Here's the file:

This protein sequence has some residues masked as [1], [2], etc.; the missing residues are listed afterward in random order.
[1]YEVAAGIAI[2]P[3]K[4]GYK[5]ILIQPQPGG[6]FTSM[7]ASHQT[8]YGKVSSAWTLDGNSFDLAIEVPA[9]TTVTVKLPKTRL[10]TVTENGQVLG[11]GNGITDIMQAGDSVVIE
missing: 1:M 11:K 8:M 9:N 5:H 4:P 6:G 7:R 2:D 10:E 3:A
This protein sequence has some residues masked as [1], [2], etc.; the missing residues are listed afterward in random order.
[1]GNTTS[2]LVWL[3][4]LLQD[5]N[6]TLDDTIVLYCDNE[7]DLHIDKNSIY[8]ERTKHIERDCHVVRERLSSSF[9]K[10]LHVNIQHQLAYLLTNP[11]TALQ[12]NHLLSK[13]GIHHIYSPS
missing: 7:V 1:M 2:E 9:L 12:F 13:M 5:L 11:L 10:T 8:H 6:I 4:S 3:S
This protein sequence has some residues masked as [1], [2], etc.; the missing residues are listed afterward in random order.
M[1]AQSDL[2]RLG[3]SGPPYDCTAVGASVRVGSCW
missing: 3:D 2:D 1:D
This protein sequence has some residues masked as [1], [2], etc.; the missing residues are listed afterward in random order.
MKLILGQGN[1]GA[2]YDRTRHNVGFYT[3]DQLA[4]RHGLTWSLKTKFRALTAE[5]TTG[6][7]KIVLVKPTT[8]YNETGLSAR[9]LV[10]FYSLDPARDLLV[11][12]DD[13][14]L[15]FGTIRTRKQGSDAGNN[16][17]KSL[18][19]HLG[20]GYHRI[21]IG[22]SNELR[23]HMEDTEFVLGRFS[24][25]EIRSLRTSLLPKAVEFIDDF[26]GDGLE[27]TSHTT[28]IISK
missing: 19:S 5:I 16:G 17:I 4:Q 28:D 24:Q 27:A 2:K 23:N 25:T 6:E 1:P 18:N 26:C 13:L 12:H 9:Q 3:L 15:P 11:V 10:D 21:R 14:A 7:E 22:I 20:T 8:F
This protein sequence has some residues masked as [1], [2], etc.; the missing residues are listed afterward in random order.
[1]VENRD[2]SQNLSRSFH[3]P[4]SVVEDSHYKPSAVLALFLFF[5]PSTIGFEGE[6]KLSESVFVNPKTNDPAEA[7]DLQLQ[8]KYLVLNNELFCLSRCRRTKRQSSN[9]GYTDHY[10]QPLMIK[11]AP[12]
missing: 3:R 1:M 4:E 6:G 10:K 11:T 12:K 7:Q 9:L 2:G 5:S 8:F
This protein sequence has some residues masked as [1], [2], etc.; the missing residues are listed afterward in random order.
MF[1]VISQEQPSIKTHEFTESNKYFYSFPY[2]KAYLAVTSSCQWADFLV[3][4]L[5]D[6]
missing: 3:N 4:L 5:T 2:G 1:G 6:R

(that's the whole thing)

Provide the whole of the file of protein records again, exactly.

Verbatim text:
This protein sequence has some residues masked as [1], [2], etc.; the missing residues are listed afterward in random order.
[1]YEVAAGIAI[2]P[3]K[4]GYK[5]ILIQPQPGG[6]FTSM[7]ASHQT[8]YGKVSSAWTLDGNSFDLAIEVPA[9]TTVTVKLPKTRL[10]TVTENGQVLG[11]GNGITDIMQAGDSVVIE
missing: 1:M 11:K 8:M 9:N 5:H 4:P 6:G 7:R 2:D 10:E 3:A
This protein sequence has some residues masked as [1], [2], etc.; the missing residues are listed afterward in random order.
[1]GNTTS[2]LVWL[3][4]LLQD[5]N[6]TLDDTIVLYCDNE[7]DLHIDKNSIY[8]ERTKHIERDCHVVRERLSSSF[9]K[10]LHVNIQHQLAYLLTNP[11]TALQ[12]NHLLSK[13]GIHHIYSPS
missing: 7:V 1:M 2:E 9:L 12:F 13:M 5:L 11:L 10:T 8:H 6:I 4:S 3:S
This protein sequence has some residues masked as [1], [2], etc.; the missing residues are listed afterward in random order.
M[1]AQSDL[2]RLG[3]SGPPYDCTAVGASVRVGSCW
missing: 3:D 2:D 1:D
This protein sequence has some residues masked as [1], [2], etc.; the missing residues are listed afterward in random order.
MKLILGQGN[1]GA[2]YDRTRHNVGFYT[3]DQLA[4]RHGLTWSLKTKFRALTAE[5]TTG[6][7]KIVLVKPTT[8]YNETGLSAR[9]LV[10]FYSLDPARDLLV[11][12]DD[13][14]L[15]FGTIRTRKQGSDAGNN[16][17]KSL[18][19]HLG[20]GYHRI[21]IG[22]SNELR[23]HMEDTEFVLGRFS[24][25]EIRSLRTSLLPKAVEFIDDF[26]GDGLE[27]TSHTT[28]IISK
missing: 19:S 5:I 16:G 17:I 4:Q 28:D 24:Q 27:A 2:K 23:N 25:T 6:E 1:P 18:N 26:C 13:L 12:H 9:Q 3:L 15:P 11:V 10:D 21:R 14:A 7:E 22:I 20:T 8:F
This protein sequence has some residues masked as [1], [2], etc.; the missing residues are listed afterward in random order.
[1]VENRD[2]SQNLSRSFH[3]P[4]SVVEDSHYKPSAVLALFLFF[5]PSTIGFEGE[6]KLSESVFVNPKTNDPAEA[7]DLQLQ[8]KYLVLNNELFCLSRCRRTKRQSSN[9]GYTDHY[10]QPLMIK[11]AP[12]
missing: 3:R 1:M 4:E 6:G 10:K 11:T 12:K 7:Q 9:L 2:G 5:S 8:F
This protein sequence has some residues masked as [1], [2], etc.; the missing residues are listed afterward in random order.
MF[1]VISQEQPSIKTHEFTESNKYFYSFPY[2]KAYLAVTSSCQWADFLV[3][4]L[5]D[6]
missing: 3:N 4:L 5:T 2:G 1:G 6:R